How Could Heaven Not Have Sex?

In the resurrection, God’s people will be like the angels in heaven—without spouse or sex.

To sigh at heaven because we lose something of earth, to cling to earth’s most brilliant shadows with trembling grip as they give way to the substance, is to forget what is coming. Even now, we can remind ourselves: heaven’s pleasures threaten to overwhelm earth’s best delights.


“So what does your heaven offer me?” the man asked with a grin. Recently having heard about the promises of Allah’s heaven, and being an avid admirer of women’s company, he thought a heaven containing virgins a pretty appealing incentive. Knowing I was a Christian, he continued, “Will there be physical intimacy every several thousand years when you pause from the eternal church service?”

He seemed to know few pleasures, if any, higher than perpetual fornication. So, my response must have been unintelligible: “There won’t be any sex in heaven.”

“How could heaven not have sex?” he blurted out louder than even he anticipated. He wracked his brain for the logic. Should the ocean not have raindrops? The banquet, no food? The body, its chief delight? Next, I was to tell him that no one smiled or laughed in heaven either. He could not imagine a heaven with less pleasure than earth.

“How can you believe in such a heaven?”

Secret Sigh

I admit that I too have scratched my head at Jesus’s teaching, “The sons of this age marry and are given in marriage, but those who are considered worthy to attain to that age and to the resurrection from the dead neither marry nor are given in marriage” (Luke 20:34–35). In the resurrection, God’s people will be like the angels in heaven — without spouse or sex (Matthew 22:30).

With this man, I too have wondered at this omission. Not because I could not imagine something more satisfying to live for than sex, but because lifelong commitment to a spouse in marriage is also one of the greatest joys to be had in this world. Why would it not endure into the next?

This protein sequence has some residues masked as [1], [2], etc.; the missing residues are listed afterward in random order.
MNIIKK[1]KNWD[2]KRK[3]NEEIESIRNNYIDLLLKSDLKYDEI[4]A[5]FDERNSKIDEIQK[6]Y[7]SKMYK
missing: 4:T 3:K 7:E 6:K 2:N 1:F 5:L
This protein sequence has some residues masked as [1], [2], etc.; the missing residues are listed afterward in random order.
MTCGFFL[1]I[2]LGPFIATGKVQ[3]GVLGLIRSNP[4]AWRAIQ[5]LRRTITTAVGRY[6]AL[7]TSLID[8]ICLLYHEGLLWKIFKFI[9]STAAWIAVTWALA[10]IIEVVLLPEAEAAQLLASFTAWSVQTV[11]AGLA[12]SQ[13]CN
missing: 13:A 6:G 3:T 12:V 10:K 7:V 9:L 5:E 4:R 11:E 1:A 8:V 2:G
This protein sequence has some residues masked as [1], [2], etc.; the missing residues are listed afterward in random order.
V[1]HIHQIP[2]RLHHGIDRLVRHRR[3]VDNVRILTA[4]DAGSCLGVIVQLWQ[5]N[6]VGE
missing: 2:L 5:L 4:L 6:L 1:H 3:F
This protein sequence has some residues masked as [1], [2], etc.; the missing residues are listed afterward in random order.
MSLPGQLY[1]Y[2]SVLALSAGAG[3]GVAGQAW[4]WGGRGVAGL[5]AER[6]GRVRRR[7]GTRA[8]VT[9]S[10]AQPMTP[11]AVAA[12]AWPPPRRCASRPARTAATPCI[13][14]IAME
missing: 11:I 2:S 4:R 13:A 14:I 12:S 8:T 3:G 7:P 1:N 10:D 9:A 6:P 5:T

Then I married, and the nagging question increased. The thought of going from oneness with her to a more general relationship with all the saints felt like a move from tailor-made to assembly line; unique to generic. To take my spouse from me and place her in the crowd felt like unweaving a rainbow, separating me from my choicest companion, indeed, from a part of myself. Removing the rib of man a second time.

Sex and Chocolate

I stumbled upon a quote in Lewis that has helped the tension. I was troubled, as Lewis memorably puts it, not because the future reality is wanting, but because my imagination and faith are weak. He writes,

I think our present outlook might be like that of a small boy who, on being told that the sexual act was the highest bodily pleasure, should immediately ask whether you ate chocolates at the same time. On receiving the answer “No,” he might regard [the] absence of chocolates as the chief characteristic of sexuality. In vain would you tell him that the reason why lovers in their raptures don’t bother about chocolates is that they have something better to think of. The boy knows chocolate: he does not know the positive thing that excludes it. We are in the same position. We know the sexual life; we do not know, except in glimpses, the other thing which, in heaven, will leave no room for it.

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